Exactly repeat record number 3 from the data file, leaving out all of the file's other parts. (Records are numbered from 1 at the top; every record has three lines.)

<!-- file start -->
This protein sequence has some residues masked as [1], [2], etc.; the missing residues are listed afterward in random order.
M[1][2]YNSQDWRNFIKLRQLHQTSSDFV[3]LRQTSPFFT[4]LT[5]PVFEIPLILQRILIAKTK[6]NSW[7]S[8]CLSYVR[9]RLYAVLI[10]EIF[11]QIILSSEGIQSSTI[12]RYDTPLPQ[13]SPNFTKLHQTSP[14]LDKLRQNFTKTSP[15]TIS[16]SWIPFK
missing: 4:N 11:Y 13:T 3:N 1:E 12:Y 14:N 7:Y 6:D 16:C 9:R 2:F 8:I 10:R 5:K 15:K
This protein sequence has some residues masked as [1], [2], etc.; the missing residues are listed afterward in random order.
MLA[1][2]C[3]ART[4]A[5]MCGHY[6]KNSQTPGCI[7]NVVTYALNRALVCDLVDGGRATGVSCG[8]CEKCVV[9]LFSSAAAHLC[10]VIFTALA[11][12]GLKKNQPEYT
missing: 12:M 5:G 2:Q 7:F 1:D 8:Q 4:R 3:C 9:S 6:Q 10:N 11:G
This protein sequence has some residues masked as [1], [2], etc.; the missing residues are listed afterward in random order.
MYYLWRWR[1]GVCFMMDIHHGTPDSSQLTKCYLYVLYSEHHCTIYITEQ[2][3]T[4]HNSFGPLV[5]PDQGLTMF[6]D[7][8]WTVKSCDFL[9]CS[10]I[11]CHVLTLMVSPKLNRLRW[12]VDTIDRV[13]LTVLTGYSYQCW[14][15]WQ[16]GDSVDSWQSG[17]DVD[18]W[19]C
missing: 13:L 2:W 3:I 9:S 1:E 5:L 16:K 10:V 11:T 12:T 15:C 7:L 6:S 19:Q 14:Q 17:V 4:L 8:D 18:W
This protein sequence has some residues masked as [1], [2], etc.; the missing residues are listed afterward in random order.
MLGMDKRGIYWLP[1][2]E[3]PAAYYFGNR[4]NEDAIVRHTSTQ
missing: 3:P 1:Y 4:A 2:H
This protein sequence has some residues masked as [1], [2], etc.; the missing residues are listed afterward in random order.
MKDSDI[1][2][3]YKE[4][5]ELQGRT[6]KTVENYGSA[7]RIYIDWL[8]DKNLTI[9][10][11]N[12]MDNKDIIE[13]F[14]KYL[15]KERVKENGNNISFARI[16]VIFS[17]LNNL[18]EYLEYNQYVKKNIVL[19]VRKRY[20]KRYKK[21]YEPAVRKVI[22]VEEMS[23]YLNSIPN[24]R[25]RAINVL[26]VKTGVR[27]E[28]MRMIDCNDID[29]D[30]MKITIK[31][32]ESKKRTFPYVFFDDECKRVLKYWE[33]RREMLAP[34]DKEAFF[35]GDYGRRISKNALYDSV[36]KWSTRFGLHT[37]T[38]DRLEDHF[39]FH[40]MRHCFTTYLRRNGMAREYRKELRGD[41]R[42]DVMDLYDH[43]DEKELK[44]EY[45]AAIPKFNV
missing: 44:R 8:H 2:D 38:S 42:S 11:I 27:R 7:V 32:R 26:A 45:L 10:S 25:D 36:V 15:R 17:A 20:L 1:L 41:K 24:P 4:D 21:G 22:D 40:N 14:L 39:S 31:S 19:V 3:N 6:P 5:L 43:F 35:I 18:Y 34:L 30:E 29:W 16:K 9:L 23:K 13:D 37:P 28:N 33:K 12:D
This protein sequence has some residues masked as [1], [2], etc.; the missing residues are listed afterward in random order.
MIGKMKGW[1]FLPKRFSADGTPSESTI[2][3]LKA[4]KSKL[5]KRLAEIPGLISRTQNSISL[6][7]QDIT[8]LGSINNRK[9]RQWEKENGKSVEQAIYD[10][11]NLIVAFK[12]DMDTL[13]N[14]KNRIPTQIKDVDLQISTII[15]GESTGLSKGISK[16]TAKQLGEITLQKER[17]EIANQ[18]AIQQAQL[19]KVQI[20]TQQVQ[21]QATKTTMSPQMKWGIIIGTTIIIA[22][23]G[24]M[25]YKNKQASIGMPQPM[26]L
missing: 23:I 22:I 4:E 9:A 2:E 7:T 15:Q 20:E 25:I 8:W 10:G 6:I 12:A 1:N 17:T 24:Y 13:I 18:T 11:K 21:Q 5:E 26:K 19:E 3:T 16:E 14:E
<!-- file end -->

This protein sequence has some residues masked as [1], [2], etc.; the missing residues are listed afterward in random order.
MYYLWRWR[1]GVCFMMDIHHGTPDSSQLTKCYLYVLYSEHHCTIYITEQ[2][3]T[4]HNSFGPLV[5]PDQGLTMF[6]D[7][8]WTVKSCDFL[9]CS[10]I[11]CHVLTLMVSPKLNRLRW[12]VDTIDRV[13]LTVLTGYSYQCW[14][15]WQ[16]GDSVDSWQSG[17]DVD[18]W[19]C
missing: 13:L 2:W 3:I 9:S 1:E 5:L 16:K 10:V 11:T 12:T 15:C 7:L 6:S 19:Q 14:Q 17:V 4:L 8:D 18:W